The jury is out on how much Hurricane Sandy will cost the city, but estimates are in the tens of billions. Vehicle damage accounts for a sizable percentage, and scam artists are trying to take advantage of that. NY1's Susan Jhun filed the following report.
In Sandy's wake, cars washed up all over the city, overturned and flooded, creating an auto junkyard.
"After Hurricane Sandy up to 250,000 cars have flood damage," said James Owens, president and CEO of CARCO, a fraud detection company.
Law enforcement is worried these cars will get back on the road by those looking to make a buck off of a lemon.
"Sometimes they go to shops that end up repairing them and then they don't put what's called a 'salvage' on the title and as a result they end up back in circulation looking like a good car," Owens says.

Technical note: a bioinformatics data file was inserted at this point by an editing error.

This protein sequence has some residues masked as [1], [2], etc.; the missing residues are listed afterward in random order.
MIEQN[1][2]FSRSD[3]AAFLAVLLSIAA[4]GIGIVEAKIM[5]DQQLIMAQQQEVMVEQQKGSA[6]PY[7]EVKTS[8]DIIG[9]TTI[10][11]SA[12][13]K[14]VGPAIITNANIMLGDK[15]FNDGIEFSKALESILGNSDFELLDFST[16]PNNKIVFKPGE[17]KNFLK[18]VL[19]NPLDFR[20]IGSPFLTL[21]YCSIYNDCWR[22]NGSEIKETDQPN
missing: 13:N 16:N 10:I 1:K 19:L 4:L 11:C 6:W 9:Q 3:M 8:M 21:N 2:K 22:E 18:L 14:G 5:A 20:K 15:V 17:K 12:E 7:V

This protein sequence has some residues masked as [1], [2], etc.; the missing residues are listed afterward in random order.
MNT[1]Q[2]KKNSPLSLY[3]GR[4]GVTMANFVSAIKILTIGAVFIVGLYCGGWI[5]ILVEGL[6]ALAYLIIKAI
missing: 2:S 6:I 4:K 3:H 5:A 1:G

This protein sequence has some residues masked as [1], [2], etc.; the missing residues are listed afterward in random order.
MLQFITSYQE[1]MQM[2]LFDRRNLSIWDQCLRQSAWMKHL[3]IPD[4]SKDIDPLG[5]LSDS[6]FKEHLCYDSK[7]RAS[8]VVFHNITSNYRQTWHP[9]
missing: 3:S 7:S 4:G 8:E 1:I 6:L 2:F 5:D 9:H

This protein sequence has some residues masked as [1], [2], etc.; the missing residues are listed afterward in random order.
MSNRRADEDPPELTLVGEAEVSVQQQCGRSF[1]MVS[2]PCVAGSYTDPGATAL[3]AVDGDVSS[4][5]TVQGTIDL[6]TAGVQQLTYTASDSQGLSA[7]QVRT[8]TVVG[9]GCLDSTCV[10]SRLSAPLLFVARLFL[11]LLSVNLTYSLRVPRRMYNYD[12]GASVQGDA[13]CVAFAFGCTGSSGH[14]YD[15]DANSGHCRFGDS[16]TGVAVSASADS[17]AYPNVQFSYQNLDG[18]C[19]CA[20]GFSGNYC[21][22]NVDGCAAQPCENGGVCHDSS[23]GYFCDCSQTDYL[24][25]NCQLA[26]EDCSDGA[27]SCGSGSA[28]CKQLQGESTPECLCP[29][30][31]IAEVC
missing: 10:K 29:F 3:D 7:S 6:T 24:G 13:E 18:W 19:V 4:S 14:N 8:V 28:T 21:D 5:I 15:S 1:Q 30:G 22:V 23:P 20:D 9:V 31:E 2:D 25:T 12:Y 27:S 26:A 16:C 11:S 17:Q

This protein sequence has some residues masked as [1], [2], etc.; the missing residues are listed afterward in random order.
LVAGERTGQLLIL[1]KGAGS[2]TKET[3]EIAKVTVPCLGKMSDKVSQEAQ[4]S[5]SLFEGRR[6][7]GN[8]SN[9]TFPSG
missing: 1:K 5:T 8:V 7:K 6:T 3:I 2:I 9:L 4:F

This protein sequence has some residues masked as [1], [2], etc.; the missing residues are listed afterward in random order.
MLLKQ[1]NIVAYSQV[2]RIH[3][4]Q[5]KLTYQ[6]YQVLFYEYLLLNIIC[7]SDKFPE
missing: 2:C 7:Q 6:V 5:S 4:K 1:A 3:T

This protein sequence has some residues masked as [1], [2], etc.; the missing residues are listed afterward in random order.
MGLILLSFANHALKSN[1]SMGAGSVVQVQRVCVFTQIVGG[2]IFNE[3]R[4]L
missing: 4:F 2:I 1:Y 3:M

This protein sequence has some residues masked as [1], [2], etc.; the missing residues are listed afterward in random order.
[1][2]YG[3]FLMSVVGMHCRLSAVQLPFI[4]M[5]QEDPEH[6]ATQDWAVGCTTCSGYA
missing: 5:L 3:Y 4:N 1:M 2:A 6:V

"A consumer could buy a flood damaged car, it may operate correctly for a while but then a while down the road they could have issues with the flood damage causing the air bags not to work properly and the car stalling or doing something bizarre on the road. Basically the car could be very unsafe," Owens says.
Officials say it's happened before in other major flood events like Hurricane Katrina and unfortunately it will happen again.
To make sure a flood damaged car isn't purchased, visit The National Motor Vehicle Title Information System's database run by the Department of Justice at www.vehiclehistory.gov.
"This is a national database that has all the car titles in it and it records when a car gets totaled or salvaged due to floods and other things," Owens says.
Through the website, a report on a car can be ordered through a number of services including CARCO, for a fee.
If a car has been damage take it to a licensed mechanic and have it inspected.